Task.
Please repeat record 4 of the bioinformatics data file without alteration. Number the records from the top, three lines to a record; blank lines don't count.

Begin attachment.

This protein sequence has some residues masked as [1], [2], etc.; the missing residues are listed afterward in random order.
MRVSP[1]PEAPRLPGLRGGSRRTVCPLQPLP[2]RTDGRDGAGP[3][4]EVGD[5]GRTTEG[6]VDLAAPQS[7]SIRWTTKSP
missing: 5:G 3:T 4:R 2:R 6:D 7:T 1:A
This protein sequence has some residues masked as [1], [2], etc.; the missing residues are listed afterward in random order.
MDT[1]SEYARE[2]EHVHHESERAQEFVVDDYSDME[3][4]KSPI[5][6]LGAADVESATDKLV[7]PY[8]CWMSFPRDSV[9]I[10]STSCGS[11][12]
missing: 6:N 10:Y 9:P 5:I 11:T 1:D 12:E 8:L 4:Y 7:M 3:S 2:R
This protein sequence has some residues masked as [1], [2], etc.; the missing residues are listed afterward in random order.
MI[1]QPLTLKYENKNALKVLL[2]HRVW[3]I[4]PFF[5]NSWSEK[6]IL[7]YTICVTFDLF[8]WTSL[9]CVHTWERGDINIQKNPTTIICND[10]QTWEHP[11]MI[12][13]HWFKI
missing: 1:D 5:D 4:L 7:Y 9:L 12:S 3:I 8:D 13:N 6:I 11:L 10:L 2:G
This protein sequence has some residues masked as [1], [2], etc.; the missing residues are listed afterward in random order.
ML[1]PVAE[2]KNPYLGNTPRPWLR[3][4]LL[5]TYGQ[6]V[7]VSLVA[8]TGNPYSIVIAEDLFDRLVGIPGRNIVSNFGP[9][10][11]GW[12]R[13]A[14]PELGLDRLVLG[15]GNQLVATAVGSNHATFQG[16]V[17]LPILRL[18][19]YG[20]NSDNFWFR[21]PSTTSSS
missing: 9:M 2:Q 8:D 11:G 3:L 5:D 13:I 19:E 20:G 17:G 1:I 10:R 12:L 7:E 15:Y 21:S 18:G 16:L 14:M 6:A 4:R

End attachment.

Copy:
This protein sequence has some residues masked as [1], [2], etc.; the missing residues are listed afterward in random order.
ML[1]PVAE[2]KNPYLGNTPRPWLR[3][4]LL[5]TYGQ[6]V[7]VSLVA[8]TGNPYSIVIAEDLFDRLVGIPGRNIVSNFGP[9][10][11]GW[12]R[13]A[14]PELGLDRLVLG[15]GNQLVATAVGSNHATFQG[16]V[17]LPILRL[18][19]YG[20]NSDNFWFR[21]PSTTSSS
missing: 9:M 2:Q 8:D 11:G 3:L 5:D 13:I 19:E 20:G 17:G 1:I 10:R 12:L 7:E 15:Y 21:S 18:G 16:L 14:M 6:A 4:R